During any tennis match, you're most likely to be moving from side-to-side to return balls with ground strokes. Since your opponent wants to win, he will likely do all he can to throw you off and return balls you’re not ready for. After practicing basic ground stroke drills solo and with a partner for a week or so, work on side-to-side drills, so you'll be ready for any challenging game.

    With a partner, practice angle shots by moving side-to-side during tennis ground stroke drills by staying on one side of the center line of the court at the baseline to return balls at first. Ask your partner to hit balls across the net from different places on her side of the court so that you are required to return them with either a forehand stroke or backhand stroke. Do this without leaving a designated area, either on the left or right side of the center line. Practice for about five minutes on each side of the center line. This requires your partner to run the baseline on her side of the court.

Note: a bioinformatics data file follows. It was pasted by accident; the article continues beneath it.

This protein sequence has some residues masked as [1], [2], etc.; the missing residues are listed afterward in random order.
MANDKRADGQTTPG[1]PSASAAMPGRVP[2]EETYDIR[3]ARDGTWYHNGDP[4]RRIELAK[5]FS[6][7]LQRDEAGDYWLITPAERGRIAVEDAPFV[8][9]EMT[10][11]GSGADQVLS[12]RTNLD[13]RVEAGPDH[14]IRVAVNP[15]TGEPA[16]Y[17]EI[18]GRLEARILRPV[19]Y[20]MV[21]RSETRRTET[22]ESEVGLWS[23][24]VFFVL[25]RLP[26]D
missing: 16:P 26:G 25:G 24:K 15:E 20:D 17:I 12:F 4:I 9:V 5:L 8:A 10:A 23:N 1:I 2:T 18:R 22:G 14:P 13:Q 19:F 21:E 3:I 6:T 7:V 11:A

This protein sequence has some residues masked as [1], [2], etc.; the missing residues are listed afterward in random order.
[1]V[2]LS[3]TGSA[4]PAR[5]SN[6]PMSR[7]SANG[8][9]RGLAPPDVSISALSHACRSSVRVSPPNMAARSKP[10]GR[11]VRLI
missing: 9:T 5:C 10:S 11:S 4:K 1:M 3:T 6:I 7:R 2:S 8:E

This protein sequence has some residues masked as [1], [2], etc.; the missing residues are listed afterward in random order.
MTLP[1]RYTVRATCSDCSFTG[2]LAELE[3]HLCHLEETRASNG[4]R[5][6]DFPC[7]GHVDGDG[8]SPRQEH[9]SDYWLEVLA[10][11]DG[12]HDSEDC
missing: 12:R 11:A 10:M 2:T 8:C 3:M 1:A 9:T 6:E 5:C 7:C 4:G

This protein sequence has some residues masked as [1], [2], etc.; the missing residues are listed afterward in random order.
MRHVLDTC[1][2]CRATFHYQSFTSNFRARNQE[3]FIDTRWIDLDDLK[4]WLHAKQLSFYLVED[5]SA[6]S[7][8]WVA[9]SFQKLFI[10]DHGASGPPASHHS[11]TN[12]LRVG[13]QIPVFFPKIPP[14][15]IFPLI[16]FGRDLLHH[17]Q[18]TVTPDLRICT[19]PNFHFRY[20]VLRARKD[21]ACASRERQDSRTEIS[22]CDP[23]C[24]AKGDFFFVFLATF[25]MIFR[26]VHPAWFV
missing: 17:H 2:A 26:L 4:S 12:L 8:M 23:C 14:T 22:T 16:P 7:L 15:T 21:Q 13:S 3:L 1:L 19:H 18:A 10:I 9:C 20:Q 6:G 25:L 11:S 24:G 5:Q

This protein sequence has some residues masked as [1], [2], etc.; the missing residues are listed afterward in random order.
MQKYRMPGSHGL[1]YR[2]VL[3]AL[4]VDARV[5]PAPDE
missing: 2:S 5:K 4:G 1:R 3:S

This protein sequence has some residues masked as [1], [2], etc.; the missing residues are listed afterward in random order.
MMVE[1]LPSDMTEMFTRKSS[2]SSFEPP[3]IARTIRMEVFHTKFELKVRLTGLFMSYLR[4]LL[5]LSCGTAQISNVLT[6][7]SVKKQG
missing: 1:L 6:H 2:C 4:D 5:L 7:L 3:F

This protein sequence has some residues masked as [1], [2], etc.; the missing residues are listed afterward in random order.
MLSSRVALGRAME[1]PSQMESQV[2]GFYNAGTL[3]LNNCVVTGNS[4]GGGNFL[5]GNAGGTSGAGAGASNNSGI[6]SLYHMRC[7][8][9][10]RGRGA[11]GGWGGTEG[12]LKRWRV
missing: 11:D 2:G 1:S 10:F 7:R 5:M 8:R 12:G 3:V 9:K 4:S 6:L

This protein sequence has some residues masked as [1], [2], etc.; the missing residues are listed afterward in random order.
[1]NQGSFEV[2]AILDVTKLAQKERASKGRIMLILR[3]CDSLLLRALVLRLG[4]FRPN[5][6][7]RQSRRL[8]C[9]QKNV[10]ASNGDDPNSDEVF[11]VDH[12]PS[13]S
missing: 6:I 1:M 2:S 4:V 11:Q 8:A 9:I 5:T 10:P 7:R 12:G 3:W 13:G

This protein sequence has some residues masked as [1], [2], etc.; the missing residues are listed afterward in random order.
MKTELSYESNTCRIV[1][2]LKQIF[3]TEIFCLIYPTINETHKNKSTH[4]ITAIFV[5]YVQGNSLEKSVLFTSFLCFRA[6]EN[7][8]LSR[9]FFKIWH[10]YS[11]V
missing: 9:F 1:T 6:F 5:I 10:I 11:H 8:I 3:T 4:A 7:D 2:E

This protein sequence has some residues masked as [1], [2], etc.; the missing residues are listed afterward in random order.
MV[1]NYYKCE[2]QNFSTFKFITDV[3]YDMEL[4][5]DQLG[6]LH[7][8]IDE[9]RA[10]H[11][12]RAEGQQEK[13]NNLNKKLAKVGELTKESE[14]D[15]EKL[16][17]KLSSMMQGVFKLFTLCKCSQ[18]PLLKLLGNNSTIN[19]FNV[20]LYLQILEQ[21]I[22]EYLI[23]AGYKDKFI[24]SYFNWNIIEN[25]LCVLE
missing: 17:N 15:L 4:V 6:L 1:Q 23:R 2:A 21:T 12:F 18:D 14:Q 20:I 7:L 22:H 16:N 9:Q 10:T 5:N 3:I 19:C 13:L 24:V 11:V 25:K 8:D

Ask your partner to reverse roles with you for the second side-to-side ground stroke drill. For this drill, you will run the baseline while your partner stays in one designated area on the baseline, either right or left of the center line. You will run up and down the baseline on your side of the court to return balls. Don’t allow yourself to stay stationary even if it’s easier to hit from the same spot each time. Practice both forehand and backhand strokes this way.

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    Beyond Basic Drilling

    With these basic tennis ground stroke drills, you will notice an improvement in your game and ability to precisely return balls. Explore variations of these drills and similar tennis ground stroke drills to continually develop your skills as a tennis player.

    As always, be sure to check with your doctor before starting any kind of sports training or actively participating in games. To avoid injury, always warm up and stretch before working out.

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    References The Official Web Site of the United States Tennis Association: “Improve Your Game" Instructional Tennis on the Web and Much More: “The Lesson Lounge hosted by Tennis4you!"

    Videojug: Get Good at Life: “Practice Drills For Stunning Groundstrokes"

    YouTube: “Tennis Backboard Drills"